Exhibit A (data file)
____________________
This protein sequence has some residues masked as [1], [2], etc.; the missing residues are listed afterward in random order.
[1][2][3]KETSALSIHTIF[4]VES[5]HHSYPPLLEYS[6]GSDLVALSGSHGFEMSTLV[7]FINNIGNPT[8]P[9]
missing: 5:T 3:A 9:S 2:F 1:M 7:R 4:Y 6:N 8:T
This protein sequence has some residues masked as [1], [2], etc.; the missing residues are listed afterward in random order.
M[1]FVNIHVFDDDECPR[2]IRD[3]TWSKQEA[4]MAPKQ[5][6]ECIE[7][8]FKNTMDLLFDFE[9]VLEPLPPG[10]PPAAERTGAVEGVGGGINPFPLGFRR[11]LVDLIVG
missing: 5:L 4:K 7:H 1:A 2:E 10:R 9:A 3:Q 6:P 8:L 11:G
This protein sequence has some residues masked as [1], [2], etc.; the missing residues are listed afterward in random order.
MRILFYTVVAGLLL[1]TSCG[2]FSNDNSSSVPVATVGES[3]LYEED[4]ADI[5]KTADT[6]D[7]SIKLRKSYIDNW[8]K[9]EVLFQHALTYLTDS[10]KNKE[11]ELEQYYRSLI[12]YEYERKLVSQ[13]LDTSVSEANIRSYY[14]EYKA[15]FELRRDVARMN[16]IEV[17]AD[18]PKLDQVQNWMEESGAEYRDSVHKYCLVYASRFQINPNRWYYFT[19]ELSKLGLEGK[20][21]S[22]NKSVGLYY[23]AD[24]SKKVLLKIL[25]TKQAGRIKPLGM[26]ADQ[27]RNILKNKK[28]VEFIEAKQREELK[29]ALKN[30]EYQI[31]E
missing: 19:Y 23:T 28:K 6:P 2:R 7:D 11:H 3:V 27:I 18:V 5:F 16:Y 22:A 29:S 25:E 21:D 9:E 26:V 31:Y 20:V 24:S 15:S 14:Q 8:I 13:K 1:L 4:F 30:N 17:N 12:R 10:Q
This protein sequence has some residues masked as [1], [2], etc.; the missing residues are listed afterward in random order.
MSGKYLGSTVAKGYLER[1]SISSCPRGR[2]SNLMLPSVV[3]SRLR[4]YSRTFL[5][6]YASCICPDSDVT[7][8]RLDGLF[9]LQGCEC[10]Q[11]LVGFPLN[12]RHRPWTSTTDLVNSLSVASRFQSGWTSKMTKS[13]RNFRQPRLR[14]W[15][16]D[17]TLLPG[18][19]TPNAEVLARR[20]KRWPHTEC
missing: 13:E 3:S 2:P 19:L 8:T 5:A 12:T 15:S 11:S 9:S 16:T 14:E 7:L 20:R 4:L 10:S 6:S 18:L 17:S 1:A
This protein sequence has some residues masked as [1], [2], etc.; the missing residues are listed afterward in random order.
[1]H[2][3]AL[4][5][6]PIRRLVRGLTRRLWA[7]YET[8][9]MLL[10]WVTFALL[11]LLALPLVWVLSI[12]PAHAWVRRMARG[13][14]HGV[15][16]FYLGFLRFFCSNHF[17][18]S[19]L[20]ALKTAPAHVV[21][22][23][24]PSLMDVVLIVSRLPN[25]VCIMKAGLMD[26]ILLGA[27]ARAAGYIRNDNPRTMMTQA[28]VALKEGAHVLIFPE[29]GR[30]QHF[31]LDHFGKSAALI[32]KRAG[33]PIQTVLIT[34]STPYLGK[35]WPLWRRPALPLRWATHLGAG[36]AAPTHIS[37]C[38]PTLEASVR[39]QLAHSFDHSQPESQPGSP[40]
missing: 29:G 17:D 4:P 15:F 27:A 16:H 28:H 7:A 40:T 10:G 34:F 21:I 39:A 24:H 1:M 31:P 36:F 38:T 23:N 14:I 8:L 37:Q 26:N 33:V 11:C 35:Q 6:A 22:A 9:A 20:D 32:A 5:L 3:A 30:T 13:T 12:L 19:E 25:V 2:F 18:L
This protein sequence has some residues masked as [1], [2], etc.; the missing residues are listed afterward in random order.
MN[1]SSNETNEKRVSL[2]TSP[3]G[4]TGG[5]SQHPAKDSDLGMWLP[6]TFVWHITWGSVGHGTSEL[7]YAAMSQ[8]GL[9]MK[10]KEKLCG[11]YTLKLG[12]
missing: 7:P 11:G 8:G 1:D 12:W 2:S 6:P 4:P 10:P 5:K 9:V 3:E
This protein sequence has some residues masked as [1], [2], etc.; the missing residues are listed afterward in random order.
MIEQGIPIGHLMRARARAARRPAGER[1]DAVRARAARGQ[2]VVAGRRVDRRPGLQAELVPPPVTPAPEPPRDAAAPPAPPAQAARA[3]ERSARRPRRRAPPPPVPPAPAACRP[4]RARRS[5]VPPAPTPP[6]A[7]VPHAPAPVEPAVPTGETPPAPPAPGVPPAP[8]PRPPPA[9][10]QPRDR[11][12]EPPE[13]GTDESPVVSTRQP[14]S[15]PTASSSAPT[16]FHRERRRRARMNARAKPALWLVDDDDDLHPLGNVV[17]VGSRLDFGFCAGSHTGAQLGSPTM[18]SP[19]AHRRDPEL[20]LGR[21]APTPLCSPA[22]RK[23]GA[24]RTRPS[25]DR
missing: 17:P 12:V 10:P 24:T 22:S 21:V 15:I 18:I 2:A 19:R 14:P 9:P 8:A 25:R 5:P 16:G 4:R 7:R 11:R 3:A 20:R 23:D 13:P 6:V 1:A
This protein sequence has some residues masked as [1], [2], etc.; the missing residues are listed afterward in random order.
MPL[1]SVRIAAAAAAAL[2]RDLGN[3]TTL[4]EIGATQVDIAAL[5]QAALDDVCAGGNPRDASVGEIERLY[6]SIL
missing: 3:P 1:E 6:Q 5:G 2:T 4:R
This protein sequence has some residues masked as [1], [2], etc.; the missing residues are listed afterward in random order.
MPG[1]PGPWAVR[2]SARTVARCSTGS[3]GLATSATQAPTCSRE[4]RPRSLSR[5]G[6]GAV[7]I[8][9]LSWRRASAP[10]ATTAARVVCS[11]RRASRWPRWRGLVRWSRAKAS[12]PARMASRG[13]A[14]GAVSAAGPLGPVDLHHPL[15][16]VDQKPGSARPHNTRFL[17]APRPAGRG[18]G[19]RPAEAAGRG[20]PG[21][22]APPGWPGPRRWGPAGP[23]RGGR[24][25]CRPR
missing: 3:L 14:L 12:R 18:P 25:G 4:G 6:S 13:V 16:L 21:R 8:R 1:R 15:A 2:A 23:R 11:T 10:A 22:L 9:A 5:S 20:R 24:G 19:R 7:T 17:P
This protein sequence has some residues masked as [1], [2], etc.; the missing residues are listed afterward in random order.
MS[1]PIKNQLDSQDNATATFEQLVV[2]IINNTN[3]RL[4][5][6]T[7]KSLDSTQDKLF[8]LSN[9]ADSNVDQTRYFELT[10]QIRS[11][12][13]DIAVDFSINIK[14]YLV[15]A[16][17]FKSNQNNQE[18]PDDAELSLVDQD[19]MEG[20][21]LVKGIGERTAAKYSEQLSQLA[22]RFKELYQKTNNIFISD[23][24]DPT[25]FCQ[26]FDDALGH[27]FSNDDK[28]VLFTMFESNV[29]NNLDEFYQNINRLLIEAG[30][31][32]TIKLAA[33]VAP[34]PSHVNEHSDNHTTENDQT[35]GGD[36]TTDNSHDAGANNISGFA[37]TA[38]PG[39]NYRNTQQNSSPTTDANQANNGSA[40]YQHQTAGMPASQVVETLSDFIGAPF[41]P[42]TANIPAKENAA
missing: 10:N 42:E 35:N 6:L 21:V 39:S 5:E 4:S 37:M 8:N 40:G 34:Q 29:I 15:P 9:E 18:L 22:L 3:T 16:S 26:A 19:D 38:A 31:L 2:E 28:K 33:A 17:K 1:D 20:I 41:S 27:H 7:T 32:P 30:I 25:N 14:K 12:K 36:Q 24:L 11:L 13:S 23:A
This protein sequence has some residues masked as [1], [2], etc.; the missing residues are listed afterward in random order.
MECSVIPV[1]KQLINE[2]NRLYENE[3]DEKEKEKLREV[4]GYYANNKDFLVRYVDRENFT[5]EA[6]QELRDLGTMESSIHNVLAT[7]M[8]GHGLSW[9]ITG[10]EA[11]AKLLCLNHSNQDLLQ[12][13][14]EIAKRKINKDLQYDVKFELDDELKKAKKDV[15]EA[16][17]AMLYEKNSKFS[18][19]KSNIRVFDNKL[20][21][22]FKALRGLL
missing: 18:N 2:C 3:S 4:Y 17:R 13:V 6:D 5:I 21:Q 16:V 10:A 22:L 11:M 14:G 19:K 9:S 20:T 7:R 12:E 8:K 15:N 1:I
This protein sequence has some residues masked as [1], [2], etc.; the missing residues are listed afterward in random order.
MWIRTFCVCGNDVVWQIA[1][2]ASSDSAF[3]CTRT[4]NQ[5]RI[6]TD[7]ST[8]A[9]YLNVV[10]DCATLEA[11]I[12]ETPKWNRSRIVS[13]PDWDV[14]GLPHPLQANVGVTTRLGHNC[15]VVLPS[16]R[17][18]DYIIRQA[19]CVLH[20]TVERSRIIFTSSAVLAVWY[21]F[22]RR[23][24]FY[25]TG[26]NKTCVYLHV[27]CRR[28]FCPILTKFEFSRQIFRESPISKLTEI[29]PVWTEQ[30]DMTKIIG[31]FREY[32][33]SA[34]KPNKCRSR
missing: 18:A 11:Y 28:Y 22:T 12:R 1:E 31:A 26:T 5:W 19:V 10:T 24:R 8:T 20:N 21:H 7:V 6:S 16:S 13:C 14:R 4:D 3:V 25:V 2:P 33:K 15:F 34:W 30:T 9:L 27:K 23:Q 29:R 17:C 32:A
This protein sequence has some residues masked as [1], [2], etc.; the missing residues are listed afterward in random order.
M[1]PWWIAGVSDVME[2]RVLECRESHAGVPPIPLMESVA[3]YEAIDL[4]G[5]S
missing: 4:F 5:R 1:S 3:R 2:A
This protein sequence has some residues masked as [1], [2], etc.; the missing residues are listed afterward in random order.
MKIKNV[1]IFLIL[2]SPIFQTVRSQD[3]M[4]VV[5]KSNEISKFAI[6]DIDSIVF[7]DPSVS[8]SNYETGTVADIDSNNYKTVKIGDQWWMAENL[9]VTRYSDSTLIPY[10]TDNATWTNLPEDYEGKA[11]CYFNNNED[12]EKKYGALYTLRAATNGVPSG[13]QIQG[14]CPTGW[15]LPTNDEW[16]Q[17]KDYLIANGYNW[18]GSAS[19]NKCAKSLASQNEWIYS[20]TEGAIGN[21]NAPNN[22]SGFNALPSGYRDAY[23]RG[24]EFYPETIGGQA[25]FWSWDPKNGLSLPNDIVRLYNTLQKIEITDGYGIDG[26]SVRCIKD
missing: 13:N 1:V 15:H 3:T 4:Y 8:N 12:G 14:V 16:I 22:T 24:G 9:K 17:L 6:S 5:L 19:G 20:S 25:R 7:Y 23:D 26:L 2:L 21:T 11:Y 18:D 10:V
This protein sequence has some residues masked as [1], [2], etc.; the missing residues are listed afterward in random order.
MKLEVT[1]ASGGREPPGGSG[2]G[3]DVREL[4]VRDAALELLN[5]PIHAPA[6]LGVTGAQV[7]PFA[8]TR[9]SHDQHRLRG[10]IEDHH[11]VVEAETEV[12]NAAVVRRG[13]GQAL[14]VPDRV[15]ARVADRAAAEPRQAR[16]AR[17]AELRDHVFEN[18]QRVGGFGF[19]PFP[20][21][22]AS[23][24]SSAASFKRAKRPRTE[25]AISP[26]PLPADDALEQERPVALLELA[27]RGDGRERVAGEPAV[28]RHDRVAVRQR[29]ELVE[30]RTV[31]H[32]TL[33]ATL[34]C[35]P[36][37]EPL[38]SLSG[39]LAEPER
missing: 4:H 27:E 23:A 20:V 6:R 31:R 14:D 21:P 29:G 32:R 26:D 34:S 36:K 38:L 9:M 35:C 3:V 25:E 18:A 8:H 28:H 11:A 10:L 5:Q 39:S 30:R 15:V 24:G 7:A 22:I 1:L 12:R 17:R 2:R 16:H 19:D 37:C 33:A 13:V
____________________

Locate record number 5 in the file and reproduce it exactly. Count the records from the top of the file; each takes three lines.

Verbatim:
This protein sequence has some residues masked as [1], [2], etc.; the missing residues are listed afterward in random order.
[1]H[2][3]AL[4][5][6]PIRRLVRGLTRRLWA[7]YET[8][9]MLL[10]WVTFALL[11]LLALPLVWVLSI[12]PAHAWVRRMARG[13][14]HGV[15][16]FYLGFLRFFCSNHF[17][18]S[19]L[20]ALKTAPAHVV[21][22][23][24]PSLMDVVLIVSRLPN[25]VCIMKAGLMD[26]ILLGA[27]ARAAGYIRNDNPRTMMTQA[28]VALKEGAHVLIFPE[29]GR[30]QHF[31]LDHFGKSAALI[32]KRAG[33]PIQTVLIT[34]STPYLGK[35]WPLWRRPALPLRWATHLGAG[36]AAPTHIS[37]C[38]PTLEASVR[39]QLAHSFDHSQPESQPGSP[40]
missing: 29:G 17:D 4:P 15:F 27:A 16:H 28:H 7:A 40:T 10:G 34:F 21:I 39:A 24:H 1:M 31:P 36:F 38:T 23:N 14:I 8:L 37:Q 26:N 33:V 11:C 35:Q 6:A 22:A 9:A 20:D 32:A 5:L 3:A 30:T 13:T 12:L 19:E 25:V 2:F 18:L